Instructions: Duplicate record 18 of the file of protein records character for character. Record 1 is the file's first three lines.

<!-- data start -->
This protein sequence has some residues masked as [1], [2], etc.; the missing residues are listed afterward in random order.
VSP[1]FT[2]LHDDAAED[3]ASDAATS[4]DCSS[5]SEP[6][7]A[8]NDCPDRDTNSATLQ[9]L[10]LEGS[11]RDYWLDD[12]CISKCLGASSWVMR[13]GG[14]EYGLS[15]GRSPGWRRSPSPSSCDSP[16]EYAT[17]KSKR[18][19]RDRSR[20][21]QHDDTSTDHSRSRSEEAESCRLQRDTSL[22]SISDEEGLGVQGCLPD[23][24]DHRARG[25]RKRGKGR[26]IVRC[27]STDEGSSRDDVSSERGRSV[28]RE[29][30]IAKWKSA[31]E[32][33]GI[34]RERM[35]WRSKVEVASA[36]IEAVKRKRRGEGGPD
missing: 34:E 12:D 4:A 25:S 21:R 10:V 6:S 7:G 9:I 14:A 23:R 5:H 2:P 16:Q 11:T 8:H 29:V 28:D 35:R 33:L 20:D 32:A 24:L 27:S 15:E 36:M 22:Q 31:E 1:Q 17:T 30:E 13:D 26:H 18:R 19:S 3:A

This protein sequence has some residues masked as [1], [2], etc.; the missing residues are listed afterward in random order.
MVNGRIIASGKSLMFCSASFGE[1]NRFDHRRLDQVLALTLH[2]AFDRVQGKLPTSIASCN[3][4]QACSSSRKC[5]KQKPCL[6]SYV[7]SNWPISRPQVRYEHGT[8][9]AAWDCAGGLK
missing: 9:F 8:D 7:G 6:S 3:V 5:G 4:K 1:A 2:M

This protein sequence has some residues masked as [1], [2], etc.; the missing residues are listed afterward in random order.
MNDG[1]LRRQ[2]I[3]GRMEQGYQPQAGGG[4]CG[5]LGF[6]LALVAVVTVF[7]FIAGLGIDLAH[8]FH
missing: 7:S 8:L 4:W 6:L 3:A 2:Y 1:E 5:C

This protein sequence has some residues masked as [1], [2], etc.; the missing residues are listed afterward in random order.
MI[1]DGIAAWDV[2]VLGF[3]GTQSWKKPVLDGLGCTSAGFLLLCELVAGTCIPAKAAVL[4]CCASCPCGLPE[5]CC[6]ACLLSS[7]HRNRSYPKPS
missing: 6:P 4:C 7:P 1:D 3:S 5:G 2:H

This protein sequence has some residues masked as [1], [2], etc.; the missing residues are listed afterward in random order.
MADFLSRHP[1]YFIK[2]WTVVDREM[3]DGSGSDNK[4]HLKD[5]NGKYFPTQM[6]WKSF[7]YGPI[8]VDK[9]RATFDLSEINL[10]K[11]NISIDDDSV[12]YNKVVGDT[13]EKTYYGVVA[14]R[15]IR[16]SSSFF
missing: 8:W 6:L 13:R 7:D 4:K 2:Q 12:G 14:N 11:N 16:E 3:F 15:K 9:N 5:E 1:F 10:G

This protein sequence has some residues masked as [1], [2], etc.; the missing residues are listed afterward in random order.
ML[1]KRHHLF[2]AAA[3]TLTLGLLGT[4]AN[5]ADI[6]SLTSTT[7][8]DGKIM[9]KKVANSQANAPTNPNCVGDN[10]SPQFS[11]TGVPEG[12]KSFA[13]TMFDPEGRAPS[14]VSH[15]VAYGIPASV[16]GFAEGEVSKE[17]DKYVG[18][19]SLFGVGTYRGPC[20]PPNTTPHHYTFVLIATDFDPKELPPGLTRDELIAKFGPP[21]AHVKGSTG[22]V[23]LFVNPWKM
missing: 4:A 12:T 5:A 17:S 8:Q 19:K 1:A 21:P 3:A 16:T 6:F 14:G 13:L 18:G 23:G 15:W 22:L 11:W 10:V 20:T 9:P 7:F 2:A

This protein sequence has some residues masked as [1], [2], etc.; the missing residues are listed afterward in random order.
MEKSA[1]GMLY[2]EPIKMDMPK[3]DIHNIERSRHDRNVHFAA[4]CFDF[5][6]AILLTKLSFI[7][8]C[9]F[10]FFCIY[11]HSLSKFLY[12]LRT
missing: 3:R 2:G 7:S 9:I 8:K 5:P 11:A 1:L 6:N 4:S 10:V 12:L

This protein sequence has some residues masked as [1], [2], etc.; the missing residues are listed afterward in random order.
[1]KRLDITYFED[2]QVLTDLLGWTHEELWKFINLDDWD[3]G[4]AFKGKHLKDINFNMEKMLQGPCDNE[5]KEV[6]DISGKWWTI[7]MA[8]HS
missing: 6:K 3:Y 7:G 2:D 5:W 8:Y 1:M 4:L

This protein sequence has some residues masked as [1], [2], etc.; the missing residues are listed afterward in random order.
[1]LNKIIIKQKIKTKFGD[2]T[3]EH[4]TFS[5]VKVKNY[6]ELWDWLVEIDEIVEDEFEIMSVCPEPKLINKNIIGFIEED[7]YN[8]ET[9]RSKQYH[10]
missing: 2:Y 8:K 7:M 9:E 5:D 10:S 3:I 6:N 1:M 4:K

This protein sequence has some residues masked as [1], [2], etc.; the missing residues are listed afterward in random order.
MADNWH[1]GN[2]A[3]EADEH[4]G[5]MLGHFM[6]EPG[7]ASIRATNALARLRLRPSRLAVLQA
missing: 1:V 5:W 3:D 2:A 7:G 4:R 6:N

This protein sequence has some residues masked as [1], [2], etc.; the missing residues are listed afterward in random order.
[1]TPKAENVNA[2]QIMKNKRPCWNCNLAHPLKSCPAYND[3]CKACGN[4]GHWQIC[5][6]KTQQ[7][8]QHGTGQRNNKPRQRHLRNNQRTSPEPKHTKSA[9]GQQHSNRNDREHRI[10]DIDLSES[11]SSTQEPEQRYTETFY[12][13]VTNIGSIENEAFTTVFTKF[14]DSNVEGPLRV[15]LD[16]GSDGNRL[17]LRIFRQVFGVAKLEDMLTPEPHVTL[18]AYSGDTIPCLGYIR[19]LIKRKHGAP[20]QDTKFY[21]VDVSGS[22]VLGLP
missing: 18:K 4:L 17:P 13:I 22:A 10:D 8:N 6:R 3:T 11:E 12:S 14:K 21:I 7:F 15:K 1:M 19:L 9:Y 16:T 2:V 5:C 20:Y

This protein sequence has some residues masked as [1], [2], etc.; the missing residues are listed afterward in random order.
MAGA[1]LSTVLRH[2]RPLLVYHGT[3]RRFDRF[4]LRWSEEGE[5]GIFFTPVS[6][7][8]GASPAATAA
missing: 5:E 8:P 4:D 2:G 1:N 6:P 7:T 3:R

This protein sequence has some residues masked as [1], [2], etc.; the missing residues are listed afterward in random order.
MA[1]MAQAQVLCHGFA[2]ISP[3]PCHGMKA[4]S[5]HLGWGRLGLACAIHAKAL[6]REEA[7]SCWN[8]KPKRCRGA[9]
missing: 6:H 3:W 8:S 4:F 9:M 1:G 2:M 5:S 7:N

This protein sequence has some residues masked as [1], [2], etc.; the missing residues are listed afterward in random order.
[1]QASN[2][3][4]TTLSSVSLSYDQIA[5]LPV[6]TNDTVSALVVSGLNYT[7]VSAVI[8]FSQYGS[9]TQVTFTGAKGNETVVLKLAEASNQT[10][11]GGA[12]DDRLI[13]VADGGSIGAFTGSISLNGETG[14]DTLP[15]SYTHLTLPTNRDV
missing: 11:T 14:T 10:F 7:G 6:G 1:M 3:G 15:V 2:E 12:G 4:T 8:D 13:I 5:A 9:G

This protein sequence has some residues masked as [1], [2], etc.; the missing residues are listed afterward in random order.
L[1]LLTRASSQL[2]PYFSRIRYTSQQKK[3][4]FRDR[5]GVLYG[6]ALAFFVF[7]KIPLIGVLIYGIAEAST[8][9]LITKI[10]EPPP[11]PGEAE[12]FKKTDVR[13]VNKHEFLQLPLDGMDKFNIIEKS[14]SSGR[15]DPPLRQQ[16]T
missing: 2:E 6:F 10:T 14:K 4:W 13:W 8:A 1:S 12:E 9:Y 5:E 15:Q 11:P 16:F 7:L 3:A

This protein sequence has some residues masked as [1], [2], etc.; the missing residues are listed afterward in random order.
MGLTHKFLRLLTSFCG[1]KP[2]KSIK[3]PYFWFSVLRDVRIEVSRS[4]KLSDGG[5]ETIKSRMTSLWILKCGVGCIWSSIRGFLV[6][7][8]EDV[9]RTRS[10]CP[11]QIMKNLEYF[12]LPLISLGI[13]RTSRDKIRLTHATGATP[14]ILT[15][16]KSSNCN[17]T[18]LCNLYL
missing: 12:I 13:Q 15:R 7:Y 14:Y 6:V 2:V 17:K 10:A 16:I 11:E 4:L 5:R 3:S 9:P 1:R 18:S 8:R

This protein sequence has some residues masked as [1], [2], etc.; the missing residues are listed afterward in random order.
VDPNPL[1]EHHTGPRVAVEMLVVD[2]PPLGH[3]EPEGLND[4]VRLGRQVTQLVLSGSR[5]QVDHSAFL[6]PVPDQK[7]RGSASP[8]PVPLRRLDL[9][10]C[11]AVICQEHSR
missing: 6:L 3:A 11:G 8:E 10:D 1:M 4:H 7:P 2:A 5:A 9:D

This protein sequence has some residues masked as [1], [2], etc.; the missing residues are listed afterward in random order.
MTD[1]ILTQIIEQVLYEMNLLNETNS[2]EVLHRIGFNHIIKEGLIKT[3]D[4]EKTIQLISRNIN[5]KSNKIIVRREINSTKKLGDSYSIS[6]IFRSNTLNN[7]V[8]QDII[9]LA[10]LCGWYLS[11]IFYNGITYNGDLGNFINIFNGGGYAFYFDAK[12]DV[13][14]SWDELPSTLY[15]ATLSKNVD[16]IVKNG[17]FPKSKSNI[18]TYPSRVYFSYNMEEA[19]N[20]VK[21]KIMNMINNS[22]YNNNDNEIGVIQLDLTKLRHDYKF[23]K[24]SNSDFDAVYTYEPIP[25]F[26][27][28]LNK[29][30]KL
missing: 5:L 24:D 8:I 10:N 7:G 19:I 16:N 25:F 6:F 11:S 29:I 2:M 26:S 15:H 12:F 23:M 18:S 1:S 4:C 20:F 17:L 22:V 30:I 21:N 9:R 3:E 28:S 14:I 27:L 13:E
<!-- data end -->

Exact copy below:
This protein sequence has some residues masked as [1], [2], etc.; the missing residues are listed afterward in random order.
MTD[1]ILTQIIEQVLYEMNLLNETNS[2]EVLHRIGFNHIIKEGLIKT[3]D[4]EKTIQLISRNIN[5]KSNKIIVRREINSTKKLGDSYSIS[6]IFRSNTLNN[7]V[8]QDII[9]LA[10]LCGWYLS[11]IFYNGITYNGDLGNFINIFNGGGYAFYFDAK[12]DV[13][14]SWDELPSTLY[15]ATLSKNVD[16]IVKNG[17]FPKSKSNI[18]TYPSRVYFSYNMEEA[19]N[20]VK[21]KIMNMINNS[22]YNNNDNEIGVIQLDLTKLRHDYKF[23]K[24]SNSDFDAVYTYEPIP[25]F[26][27][28]LNK[29][30]KL
missing: 5:L 24:D 8:I 10:N 7:G 19:I 16:N 25:F 6:F 11:S 29:I 2:M 26:S 15:H 12:F 23:M 18:S 1:S 4:C 20:F 17:L 22:V 30:I 21:N 9:R 3:E 28:S 14:I 27:L 13:E